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The Speaker of the National Assembly Kenneth Marende/FILE


Nominees’ debate blocked over OP failure

The Speaker of the National Assembly Kenneth Marende/FILE

NAIROBI, Kenya, Aug 9 – House Speaker Kenneth Marende on Tuesday barred Parliament from debating the suitability of six nominees to the Judges and Magistrates Vetting Board, until the Office of the President (OP) nominates three other members who must be foreigners.

The House Speaker however said that the six candidates would undergo vetting as planned by the Constitutional Implementation Oversight Committee but that he would not permit tabling of the names in Parliament for debate.

In a statement in Parliament, Mr Marende explained that the board would be unconstitutional and incomplete without the three non-Kenyans.

The Constitutional Implementation Oversight Committee (CIOC) had earlier announced that it would vet the six Kenyan nominees, as they were, and table their names to Parliament in an attempt to beat the constitutional deadlines.

Speaking after its constitutional review meeting under the leadership of nominated MP Millie Odhiambo, the committee said it would start vetting the six on August 12.

Ms Odhiambo said that Parliament would not be held liable for holding back the process simply because the President’s Office had not nominated the three.

“We will proceed with the vetting because the law allows us to do that. Parliament is not going to be the hitch so if OP wants to be the hitch then it is up to it. We just want to do our work,” she explained.

The Vetting of Judges and Magistrates Act states that there shall be nine members to the Vetting Board; six will be Kenyans and three shall be non Kenyans who have either served as Chief Justice or judges of a superior Court in the Commonwealth.

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Last week the President and Prime Minister nominated Sharad Rao, for the position of chairperson to the board, alongside Justus Maithya, Roseline Odhiambo, Prof Ngotho wa Kariuki, Meuludi Mabruki and Abdirashid Abdullahi.

Mr Marende further asked the President and Prime Minister to hasten the nomination of the three foreign board members in order to fast track their appointment.

Ms Odhiambo also called on members of the public to submit any memoranda or concerns they might have on the six Kenyans between August 10 and 11 so that their vetting kicks off as scheduled.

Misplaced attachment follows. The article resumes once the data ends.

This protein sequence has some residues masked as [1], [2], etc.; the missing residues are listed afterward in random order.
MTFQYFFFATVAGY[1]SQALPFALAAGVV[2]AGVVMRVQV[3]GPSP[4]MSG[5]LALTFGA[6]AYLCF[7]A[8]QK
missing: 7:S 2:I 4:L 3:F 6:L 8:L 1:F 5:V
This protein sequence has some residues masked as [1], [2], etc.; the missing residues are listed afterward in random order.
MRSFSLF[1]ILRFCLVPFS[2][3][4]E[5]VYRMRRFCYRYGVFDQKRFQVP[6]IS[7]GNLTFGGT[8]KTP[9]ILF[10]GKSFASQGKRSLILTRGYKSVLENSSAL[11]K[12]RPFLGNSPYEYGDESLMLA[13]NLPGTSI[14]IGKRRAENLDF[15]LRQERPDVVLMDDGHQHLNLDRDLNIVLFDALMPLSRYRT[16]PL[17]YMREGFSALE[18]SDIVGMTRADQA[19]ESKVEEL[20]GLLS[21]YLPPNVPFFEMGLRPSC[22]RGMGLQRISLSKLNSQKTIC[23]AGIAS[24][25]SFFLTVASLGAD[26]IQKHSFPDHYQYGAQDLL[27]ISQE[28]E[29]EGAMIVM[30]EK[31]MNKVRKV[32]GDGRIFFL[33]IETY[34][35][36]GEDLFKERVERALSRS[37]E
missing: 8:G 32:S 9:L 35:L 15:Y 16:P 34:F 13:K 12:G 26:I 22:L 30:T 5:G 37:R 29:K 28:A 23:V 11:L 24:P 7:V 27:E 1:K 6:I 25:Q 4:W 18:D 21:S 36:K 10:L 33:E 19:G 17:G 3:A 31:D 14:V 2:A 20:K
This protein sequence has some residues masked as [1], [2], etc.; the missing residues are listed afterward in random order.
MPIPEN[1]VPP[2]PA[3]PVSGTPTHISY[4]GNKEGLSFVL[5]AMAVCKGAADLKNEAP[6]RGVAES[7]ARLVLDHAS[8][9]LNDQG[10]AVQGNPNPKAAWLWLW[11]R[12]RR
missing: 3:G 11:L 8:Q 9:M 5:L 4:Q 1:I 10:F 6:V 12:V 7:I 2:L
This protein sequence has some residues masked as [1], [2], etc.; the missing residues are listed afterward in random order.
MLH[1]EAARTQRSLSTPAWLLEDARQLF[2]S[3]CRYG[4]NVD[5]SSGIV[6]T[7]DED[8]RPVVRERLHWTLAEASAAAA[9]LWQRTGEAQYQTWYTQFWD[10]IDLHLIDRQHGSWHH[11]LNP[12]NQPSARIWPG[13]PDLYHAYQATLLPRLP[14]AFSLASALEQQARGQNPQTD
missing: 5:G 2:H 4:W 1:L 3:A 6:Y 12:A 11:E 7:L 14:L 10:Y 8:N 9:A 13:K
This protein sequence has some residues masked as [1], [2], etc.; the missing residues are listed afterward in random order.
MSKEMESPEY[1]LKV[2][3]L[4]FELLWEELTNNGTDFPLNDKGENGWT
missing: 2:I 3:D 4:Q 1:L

“We were just waiting for the Speaker to communicate which committee would be dealing with the vetting of the Judges and Magistrates’ panel so we are calling on the public to give us any information that they have on the nominees,” she explained.

The CIOC also maintained that it unanimously endorsed Samuel Kobia’s appointment to the Judicial Service Commission (JSC) regardless of the questions surrounding his qualifications after his PhD came into doubt with some sections of the public claiming that it is from a non-existent university.

Dr Kobia replaces Bishop Anthony Muheria who resigned from the JSC citing religious duties.

The CIOC members agreed that they would let fellow MPs decide whether or not the concerns were unsettling enough to lock Dr Kobia out of the JSC.

“Since this matter is on the floor of the House we should not bring it back to the committee and it should be dealt with on the floor of the House,” assistant minister office of the Prime Minister, Alfred Khang’ati said.

“That matter as far as we are concerned is concluded. Other arising issues should be discussed on the floor of the House. We stand by the candidate,” said David Ngugi (Kinangop MP).

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However nominated MP Amina Abdalla said that it would be better to consider the question on schools attended by individuals, who might appear before the CIOC for vetting, to avoid such occurrences.

“As a lesson learnt that’s a question that we should consider and add to the questionnaires that we give the interviewees. We also need to ask them whether they have been involved in any controversies,” she proposed.

Mr Ngugi had also asked the CIOC to devise a way through which Parliament can be protected from the accusations of impeding the constitutional implementation process. His views were however disputed with members arguing that it would be counter productive.

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